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faculty: "FMG" and publication year: "2011"
| Author||J. Förster|
|Title||Local and global cross-modal influences between vision and hearing, tasting, smelling or touching|
|Journal||Journal of Experimental Psychology. General|
|Faculty||Faculty of Social and Behavioural Sciences|
|Institute/dept.||FMG: Psychology Research Institute|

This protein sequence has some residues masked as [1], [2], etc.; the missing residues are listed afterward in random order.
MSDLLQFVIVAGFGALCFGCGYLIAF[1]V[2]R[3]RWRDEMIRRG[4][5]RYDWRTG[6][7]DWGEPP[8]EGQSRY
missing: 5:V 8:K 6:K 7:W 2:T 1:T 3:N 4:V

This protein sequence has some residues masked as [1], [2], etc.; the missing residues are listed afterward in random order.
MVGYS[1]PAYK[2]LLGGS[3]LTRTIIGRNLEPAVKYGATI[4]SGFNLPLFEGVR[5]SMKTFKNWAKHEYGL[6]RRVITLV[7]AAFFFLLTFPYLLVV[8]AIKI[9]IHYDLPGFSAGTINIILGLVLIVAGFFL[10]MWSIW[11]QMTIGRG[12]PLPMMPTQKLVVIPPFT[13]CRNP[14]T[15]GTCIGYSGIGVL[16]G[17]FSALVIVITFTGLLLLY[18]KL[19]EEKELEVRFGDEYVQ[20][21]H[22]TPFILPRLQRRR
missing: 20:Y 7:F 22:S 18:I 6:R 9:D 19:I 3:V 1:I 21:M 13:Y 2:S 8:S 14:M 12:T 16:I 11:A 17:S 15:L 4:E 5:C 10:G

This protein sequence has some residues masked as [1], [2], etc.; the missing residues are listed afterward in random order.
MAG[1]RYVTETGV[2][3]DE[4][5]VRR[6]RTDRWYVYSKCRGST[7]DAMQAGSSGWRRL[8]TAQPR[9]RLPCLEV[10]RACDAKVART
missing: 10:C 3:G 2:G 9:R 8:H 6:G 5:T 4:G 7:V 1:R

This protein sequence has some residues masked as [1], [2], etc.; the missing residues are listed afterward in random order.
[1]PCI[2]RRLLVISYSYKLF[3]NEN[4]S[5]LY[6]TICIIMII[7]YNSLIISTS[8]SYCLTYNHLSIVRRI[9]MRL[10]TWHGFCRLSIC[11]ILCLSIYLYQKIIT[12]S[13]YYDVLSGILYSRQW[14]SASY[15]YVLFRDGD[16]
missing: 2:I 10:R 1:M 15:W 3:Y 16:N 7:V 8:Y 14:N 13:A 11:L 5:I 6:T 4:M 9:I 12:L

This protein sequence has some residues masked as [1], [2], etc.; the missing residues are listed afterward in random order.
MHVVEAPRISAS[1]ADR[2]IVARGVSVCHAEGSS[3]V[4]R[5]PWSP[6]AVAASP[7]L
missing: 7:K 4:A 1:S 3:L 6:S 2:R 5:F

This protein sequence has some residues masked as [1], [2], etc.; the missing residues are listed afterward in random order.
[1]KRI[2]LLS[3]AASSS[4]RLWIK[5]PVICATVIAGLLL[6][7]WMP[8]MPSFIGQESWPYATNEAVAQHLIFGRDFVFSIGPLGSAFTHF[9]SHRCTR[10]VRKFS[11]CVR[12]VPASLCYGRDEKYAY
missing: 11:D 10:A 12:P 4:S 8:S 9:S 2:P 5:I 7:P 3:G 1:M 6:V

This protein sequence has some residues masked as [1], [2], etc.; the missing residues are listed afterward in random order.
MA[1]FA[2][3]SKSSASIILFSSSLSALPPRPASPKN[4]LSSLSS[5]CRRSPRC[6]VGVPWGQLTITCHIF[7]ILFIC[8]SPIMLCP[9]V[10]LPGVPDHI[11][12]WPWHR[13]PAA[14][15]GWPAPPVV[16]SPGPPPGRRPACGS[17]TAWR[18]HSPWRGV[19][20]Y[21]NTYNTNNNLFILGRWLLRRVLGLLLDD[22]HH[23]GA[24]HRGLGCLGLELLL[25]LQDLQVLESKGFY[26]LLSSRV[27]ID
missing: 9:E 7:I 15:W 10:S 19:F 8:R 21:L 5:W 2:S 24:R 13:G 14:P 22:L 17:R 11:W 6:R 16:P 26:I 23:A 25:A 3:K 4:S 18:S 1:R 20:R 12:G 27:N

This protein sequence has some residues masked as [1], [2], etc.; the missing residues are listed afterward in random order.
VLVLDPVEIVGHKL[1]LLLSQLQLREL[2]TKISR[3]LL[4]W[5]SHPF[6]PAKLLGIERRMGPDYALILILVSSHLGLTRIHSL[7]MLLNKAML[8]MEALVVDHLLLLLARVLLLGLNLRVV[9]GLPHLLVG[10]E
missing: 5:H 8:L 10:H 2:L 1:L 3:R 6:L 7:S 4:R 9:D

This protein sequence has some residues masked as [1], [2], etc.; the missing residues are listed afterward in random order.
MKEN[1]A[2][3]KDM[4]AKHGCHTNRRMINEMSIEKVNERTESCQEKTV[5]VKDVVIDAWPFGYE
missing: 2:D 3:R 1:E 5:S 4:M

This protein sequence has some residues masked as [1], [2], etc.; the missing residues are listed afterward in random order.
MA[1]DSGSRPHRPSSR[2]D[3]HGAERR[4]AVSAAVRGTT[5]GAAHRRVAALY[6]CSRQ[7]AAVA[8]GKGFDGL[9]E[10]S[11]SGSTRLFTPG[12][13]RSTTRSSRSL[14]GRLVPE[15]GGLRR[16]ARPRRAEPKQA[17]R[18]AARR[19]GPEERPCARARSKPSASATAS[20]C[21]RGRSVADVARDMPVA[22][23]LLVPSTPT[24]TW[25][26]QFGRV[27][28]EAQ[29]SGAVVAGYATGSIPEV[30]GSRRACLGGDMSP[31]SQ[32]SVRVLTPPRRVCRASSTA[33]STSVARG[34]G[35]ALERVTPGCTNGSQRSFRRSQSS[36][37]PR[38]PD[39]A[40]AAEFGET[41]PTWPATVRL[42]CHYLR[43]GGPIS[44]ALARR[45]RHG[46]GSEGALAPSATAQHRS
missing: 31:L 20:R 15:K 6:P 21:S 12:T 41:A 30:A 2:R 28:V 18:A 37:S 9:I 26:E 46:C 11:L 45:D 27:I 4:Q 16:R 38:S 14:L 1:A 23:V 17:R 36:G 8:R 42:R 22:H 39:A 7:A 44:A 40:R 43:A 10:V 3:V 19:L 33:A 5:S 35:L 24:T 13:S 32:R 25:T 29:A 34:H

|Abstract||It is suggested that the distinction between global versus local processing styles exists across sensory modalities. Activation of one-way of processing in one modality should affect processing styles in a different modality. In 12 studies, auditory, haptic, gustatory or olfactory global versus local processing was induced, and participants were tested with a measure of their global versus local visual attention; the content of this measure was unrelated to the inductions. In a different set of 4 studies, the effect of local versus global visual processing on the way people listen to a poem or touch, taste, and smell objects was examined. In all experiments, global/local processing in 1 modality shifted to global/local processing in the other modality. A final study found more pronounced shifts when compatible processing styles were induced in 2 rather than 1 modality. Moreover, the study explored mediation by relative right versus left hemisphere activation as measured with the line bisection task and accessibility of semantic associations. It is concluded that the effects reflect procedural rather than semantic priming effects that occurred out of participants' awareness. Because global/local processing has been shown to affect higher order processing, future research may activate processing styles in other sensory modalities to produce similar effects. Furthermore, because global/local processing is triggered by a variety of real world variables, one may explore effects on other sensory modalities than vision. The results are consistent with the global versus local processing model, a systems account (GLOMOsys; Förster & Dannenberg, 2010).|
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